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Fear of Deportation Leaves Many Colorado Kids Hungry

Deportation concerns are driving many Colorado families to non-government food pantries for assistance, and to churches, where many feel safe. (Getty Images)
Deportation concerns are driving many Colorado families to non-government food pantries for assistance, and to churches, where many feel safe. (Getty Images)
May 18, 2017

DENVER -- Children born in this country are U.S. citizens, regardless of their parents' immigration status, and many are eligible for health insurance coverage and food stamps.

But the Trump Administration's tough talk on immigration and an uptick in ICE activity in so-called sanctuary cities, are keeping some families from accessing those programs. Javier Roacho, who works with Hunger Free Colorado's food resource hotline, said the current political climate is affecting families across the state.

"People are afraid of applying; people want to opt out of the Medicaid and food stamp program, due to fear that they're going to be targeted by the government," Roacho said. "Children are missing out on food and we're going have kids going to bed hungry, going to school hungry. "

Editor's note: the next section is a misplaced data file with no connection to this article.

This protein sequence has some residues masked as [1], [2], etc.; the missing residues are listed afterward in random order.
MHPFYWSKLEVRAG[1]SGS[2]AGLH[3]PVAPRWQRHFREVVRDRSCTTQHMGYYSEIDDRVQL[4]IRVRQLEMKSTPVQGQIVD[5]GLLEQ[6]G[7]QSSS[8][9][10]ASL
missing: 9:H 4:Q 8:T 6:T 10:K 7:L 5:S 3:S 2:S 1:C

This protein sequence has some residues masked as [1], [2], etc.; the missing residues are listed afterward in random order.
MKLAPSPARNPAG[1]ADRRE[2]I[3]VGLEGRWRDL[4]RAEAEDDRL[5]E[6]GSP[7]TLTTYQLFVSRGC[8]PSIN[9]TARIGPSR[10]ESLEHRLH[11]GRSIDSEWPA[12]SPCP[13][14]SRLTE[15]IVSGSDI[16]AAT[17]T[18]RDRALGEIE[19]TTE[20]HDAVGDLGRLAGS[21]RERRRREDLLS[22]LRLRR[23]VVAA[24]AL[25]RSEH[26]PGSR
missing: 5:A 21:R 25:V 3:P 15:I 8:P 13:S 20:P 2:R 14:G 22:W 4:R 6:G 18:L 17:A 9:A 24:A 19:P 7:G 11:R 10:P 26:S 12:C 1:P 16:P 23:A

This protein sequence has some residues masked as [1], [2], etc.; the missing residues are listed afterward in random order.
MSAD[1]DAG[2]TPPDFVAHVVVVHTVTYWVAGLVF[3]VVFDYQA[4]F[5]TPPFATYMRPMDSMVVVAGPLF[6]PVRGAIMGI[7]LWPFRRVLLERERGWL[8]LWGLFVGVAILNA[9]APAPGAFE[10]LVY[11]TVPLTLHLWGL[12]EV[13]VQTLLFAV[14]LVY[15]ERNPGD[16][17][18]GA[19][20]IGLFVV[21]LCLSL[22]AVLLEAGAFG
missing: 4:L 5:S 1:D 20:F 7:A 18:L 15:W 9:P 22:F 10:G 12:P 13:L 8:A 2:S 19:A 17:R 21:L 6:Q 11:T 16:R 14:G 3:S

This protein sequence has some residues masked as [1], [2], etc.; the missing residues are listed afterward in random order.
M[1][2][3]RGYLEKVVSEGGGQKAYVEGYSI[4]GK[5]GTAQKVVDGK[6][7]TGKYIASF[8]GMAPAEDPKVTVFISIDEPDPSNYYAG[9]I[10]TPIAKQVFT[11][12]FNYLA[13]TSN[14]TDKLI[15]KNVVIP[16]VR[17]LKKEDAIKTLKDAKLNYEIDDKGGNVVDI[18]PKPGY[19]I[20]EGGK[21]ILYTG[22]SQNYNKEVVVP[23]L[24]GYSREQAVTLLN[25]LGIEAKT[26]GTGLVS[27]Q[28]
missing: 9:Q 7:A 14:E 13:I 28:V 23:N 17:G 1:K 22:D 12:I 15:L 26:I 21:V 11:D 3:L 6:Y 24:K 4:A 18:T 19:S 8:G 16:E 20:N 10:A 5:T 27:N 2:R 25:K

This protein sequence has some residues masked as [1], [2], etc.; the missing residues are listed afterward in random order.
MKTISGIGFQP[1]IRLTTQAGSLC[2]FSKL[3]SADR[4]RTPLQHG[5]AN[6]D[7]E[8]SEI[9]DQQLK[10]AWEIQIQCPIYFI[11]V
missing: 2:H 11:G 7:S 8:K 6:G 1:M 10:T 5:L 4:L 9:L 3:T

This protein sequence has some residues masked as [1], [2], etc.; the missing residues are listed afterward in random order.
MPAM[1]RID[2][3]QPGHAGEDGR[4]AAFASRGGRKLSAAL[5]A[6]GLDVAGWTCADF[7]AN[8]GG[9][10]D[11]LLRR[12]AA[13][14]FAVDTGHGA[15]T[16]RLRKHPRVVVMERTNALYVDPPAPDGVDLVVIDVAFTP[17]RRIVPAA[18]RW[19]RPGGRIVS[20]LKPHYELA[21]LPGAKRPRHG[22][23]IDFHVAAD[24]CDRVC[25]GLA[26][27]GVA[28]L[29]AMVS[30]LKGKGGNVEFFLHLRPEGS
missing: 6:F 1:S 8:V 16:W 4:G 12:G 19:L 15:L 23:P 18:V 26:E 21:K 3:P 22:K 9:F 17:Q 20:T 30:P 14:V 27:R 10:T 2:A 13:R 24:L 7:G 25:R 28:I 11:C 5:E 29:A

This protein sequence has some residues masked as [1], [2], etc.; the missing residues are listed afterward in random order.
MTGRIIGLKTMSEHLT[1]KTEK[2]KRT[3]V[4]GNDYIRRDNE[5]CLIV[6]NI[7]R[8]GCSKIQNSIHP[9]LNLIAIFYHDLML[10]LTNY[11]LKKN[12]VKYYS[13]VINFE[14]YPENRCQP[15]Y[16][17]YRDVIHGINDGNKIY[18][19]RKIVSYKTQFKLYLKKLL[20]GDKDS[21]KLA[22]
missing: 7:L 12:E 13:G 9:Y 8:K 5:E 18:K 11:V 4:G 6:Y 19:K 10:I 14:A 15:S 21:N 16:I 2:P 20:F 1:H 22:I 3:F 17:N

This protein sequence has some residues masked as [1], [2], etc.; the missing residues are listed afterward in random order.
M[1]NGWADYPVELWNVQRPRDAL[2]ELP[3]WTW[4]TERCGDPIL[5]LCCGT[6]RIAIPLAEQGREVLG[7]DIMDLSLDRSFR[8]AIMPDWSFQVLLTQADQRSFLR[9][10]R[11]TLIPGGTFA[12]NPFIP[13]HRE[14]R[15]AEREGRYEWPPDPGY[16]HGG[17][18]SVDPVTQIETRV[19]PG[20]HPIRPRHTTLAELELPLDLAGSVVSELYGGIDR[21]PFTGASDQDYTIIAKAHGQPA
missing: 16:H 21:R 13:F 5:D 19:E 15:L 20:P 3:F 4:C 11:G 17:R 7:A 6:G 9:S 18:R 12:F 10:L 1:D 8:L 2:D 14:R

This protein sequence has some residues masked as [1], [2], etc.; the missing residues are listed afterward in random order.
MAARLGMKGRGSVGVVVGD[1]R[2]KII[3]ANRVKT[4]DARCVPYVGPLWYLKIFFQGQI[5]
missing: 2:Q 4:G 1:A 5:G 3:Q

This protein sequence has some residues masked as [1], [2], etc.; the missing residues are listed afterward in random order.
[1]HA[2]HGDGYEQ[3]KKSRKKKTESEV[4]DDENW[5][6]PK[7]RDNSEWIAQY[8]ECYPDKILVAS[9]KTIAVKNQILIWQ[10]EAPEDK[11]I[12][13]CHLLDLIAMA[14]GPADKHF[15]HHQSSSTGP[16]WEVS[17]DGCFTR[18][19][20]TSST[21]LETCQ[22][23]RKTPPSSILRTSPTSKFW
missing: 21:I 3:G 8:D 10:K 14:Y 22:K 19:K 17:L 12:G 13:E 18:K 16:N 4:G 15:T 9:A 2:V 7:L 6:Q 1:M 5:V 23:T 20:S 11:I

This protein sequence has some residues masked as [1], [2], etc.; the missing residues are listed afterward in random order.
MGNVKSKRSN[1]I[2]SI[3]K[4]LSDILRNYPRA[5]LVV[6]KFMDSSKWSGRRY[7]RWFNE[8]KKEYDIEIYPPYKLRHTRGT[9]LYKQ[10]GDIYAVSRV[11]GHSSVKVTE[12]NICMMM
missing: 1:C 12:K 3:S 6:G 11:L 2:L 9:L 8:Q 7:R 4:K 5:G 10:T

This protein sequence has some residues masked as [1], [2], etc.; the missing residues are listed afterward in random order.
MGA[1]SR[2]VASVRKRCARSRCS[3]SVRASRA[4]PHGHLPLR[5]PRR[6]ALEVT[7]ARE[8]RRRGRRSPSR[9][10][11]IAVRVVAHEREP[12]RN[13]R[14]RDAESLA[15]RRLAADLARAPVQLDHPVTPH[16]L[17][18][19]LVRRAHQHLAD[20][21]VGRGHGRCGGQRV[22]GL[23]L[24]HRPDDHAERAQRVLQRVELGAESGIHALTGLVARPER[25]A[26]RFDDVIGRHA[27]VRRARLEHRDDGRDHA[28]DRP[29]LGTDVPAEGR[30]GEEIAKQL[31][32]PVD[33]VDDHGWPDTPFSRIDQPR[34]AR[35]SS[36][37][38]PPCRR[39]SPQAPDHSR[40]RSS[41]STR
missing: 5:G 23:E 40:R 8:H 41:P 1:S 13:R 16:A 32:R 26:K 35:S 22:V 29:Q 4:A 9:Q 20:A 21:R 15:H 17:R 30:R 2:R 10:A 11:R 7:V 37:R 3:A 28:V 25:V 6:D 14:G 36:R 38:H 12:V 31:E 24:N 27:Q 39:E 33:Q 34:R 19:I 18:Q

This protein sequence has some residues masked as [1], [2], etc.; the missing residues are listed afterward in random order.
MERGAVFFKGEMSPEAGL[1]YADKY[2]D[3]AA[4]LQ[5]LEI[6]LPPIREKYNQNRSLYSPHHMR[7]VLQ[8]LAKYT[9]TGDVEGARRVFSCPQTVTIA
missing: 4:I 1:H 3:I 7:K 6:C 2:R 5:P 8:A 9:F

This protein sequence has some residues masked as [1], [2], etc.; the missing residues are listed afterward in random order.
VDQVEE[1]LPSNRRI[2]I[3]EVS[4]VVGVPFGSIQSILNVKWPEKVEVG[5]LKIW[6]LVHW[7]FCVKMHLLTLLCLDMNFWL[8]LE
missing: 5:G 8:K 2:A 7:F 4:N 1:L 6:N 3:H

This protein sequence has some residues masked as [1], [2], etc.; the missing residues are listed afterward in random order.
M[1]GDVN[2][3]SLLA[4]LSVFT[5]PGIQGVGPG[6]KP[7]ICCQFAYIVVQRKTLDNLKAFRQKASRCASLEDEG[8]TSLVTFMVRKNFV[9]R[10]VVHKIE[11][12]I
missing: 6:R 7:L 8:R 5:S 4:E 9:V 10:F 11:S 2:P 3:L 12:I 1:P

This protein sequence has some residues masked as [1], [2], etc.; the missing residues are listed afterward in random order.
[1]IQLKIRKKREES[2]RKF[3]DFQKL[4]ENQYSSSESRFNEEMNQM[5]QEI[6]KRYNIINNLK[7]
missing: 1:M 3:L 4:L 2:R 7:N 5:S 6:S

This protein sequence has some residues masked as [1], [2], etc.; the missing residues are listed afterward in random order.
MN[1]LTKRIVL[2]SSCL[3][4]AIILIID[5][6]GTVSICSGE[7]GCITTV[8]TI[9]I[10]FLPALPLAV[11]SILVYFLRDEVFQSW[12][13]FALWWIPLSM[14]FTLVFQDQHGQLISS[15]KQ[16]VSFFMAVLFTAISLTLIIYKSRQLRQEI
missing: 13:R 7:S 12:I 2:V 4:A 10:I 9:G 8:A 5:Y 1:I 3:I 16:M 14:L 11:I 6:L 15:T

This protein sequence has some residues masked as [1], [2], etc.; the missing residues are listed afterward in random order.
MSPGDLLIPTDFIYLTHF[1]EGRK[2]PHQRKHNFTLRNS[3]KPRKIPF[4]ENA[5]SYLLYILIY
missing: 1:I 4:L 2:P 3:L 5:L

He said undocumented immigrants, who aren't eligible for assistance programs, are concerned that they could face deportation if they get benefits for their eligible children. Roacho said fear is largely spread by word-of-mouth, and more outreach is needed to encourage parents to get kids the help they need.

According to the National Immigration Law Center, so far no laws have been changed that would put parents at risk.

In 2015, nearly one-in-10 food stamp recipients were U.S. citizen children living with non-citizens. Roacho said with schools closing for summer break, many kids will lose access to meals and the school nurse.

"Our public schools can only do so much, so the rest is up to us,” he said, "to get our children what they need - make sure if something happens to them that we can take them into the ER or to the hospital without hesitation, or without thinking about what's going to happen."

Roacho said deportation concerns are driving families to non-government food pantries for assistance, as well as to churches, where many feel safe. He added that Colorado's economy also could take a hit if money that could be spent at local grocery stores isn't accessed and has to be returned to the federal government.

Families can connect with benefits and other resources by calling the Hunger Free Colorado hotline at 855-855-4626.

Eric Galatas, Public News Service - CO